By Josh Perry, Editor
Collaboration between IBM Research in Zurich, the University of Applied Sciences Rapperswil (HSR), the Swiss Federal Laboratories for Materials Science and Technology (Empa), the School of Management and Engineering Vaud (HEIG-VD), and the Paul Scherrer Institute has developed a new adsorption heat pump (AdHP) technology using silica gel that will reduce the consumption of fossil fuels for heating or cooling buildings.
Final assembly of the 10 kW prototype.
(Institut für Solartechnik, Hochschule für Technik Rapperswil HSR)
According to a report from IBM Research, the THRIVE (Thermally Driven Heat Pumps for Substitution of Electricity and Fossil Fuels) project is part of the European Commission’s efforts to address climate change by reducing the environmental costs from energy consumption.
The scientists turned to silica gel (commonly used in desiccant packs in shoe boxes or electronics packaging) because it can adsorb as much as 40% of its own weight in moisture.
“In doing so,” the article explained, “it produces a kind of suction effect that can be used to pump heat much like a conventional air conditioner, but without using electricity. One application of this technology is in data centers to harness waste heat from hot-water cooled high-performance servers to produce cool air to cool power supplies and data storage in the same data center, essentially enabling data centers to cool themselves with their own waste heat.”
Empa researchers substituted silica gel for a new monolithic activated carbon adsorbent, similar to charcoal, which can be machined into different shapes to fit heat exchangers for AdHP. According to the article, “The material provided a 3.8x higher cooling power per unit mass compared to silica gel for regeneration by waste heat at 60°C.”
IBM Research and ETH Zurich demonstrated methods for characterizing adsorbents that allowed scientists to predict optimal shapes and coatings that enhanced adsorption rate threefold. “These structured adsorbents are capable of supporting a cooling power of 5 kW for each m2 of adsorption heat exchanger area,” the article noted.
The combination of materials science and structural enhancements provided a 10-fold increase in the power density of adsorption heat exchangers and a corresponding reduction in the cost of future AdHP.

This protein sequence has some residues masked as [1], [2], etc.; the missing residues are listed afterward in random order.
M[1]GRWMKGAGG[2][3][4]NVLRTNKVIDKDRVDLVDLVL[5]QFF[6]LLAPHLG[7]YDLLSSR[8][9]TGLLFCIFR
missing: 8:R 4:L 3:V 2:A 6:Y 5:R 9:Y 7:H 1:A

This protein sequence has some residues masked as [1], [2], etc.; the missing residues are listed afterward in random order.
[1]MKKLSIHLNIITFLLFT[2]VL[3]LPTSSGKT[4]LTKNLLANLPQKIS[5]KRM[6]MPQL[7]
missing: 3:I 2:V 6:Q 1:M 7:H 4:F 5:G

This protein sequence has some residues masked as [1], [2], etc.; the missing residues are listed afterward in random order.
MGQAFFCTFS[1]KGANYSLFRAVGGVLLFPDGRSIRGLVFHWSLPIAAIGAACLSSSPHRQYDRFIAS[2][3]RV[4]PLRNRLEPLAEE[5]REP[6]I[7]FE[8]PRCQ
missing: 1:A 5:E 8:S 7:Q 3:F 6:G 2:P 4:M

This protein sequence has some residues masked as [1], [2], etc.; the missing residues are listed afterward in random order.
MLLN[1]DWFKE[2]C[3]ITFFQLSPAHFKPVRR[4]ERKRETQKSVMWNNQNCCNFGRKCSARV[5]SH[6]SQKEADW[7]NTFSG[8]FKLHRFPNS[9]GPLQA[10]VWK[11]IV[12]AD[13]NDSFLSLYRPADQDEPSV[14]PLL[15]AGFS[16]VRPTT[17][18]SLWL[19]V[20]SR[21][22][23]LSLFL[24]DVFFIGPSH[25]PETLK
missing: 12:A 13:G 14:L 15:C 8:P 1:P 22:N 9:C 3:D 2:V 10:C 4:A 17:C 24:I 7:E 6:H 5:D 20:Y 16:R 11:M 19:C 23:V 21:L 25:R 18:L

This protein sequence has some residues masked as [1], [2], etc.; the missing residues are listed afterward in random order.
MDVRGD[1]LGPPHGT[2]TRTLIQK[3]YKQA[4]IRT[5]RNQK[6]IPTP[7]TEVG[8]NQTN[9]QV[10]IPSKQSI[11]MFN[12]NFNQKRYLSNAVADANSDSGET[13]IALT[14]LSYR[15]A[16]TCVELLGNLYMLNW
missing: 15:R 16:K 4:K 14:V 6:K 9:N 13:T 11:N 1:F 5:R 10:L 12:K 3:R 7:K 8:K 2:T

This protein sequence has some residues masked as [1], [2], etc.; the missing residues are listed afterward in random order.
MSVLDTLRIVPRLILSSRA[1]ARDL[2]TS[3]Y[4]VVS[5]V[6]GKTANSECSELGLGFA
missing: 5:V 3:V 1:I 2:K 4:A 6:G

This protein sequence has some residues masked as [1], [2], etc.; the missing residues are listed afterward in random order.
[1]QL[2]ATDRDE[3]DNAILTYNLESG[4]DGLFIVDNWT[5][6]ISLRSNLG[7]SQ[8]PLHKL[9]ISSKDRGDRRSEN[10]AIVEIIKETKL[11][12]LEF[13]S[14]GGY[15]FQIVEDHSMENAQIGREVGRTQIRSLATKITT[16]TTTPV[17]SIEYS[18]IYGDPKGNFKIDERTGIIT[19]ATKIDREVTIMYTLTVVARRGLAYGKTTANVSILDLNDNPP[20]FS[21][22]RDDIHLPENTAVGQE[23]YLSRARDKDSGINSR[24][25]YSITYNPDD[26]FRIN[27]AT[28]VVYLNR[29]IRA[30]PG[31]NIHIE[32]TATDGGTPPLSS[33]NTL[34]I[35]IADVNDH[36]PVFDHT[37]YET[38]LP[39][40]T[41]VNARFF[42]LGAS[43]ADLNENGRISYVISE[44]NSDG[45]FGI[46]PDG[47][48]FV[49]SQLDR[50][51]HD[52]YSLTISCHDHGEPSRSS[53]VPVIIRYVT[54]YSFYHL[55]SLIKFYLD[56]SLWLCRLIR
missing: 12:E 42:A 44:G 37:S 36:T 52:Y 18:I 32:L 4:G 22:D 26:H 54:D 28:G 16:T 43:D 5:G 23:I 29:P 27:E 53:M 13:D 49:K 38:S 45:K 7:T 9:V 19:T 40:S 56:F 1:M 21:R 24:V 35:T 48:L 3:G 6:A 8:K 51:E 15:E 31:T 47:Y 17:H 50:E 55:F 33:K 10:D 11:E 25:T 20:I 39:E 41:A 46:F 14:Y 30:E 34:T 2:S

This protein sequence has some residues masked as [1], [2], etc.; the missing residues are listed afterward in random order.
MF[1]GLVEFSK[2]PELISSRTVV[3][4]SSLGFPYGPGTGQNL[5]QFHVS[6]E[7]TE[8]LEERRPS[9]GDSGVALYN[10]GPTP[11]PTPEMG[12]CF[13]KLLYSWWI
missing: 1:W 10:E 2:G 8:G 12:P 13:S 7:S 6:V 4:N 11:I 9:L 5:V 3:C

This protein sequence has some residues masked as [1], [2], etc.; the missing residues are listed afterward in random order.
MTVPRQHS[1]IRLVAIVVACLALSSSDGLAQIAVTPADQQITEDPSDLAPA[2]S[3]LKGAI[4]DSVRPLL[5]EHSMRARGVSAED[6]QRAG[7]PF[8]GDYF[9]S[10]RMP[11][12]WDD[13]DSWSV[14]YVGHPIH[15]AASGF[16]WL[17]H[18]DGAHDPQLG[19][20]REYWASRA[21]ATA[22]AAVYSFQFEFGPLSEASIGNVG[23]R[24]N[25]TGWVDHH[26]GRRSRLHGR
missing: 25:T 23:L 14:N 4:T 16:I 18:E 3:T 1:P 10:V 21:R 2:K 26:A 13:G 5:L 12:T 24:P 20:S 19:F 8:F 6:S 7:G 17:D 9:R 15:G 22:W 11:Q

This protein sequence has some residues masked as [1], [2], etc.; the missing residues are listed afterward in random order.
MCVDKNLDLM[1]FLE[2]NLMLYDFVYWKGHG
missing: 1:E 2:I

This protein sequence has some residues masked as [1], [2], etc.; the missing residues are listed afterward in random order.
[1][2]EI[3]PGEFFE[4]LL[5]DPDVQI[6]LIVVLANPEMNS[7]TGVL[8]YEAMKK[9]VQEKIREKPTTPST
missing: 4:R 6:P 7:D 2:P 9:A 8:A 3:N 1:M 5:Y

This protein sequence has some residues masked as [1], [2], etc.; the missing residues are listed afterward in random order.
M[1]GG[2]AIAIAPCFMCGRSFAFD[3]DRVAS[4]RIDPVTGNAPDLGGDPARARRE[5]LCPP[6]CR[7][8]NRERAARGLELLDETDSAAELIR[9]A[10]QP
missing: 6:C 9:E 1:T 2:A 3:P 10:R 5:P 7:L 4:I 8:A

“To prove that the approach also works at larger scale, HSR scientists built a test rig equipped with a weighing scale in vacuum, capable of characterizing adsorption heat exchangers that produce a cooling power of up to 1.5 kW,” the article continued. “For even larger systems, they also built a four-chamber adsorption heat pump system that delivers up to 10 kW of cooling power – that would meet the typical air-conditioning requirements of a single-family home in warm climates.”
Scientists are already busy on a follow-up project, which will study the viability of AdHP as heat transformers in thermal grids.
Several reports were recently published, including one in the International Journal of Heat and Mass Transfer. The abstract stated:
“The rate of water adsorption in SAPO-34 zeolite coatings for adsorption heat pumps has been shown to be limited by mass transfer. In the present contribution, uniformly spaced longitudinal channels of width 75?µm were introduced into SAPO-34 coatings and their effect on the heat and mass transport limitations during water sorption was explored.
“Different channel spacings at constant adsorbent mass per unit area were tested by means of temperature-swing adsorption measurements and thermal impedance analysis (TIA). The optimal ratio between the characteristic transport length (CTL) for heat transfer and the CTL for mass transfer was 6, which is in agreement with the TIA predictions and was validated experimentally.
“Geometries with CTL ratios greater or less than 6 exhibited higher thermal impedance and lower rates of water sorption. At the optimal CTL ratio, the water sorption rate was enhanced 2x at the same adsorbent mass per unit area when compared to unstructured SAPO-34 coatings. Compared to other adsorbent structures reported in literature, the structured coatings exhibit the highest power density and energy density at short cycle times.
“These findings may be used to improve efficiency and/or power in temperature-swing processes in which mass transfer in adsorbent coatings is rate-limiting. It is recommended to develop methods to structure coatings at the scales relevant for commercial adsorption heat pump modules, and further investigate the rate-limiting transport mechanisms in large adsorption heat exchanger modules.”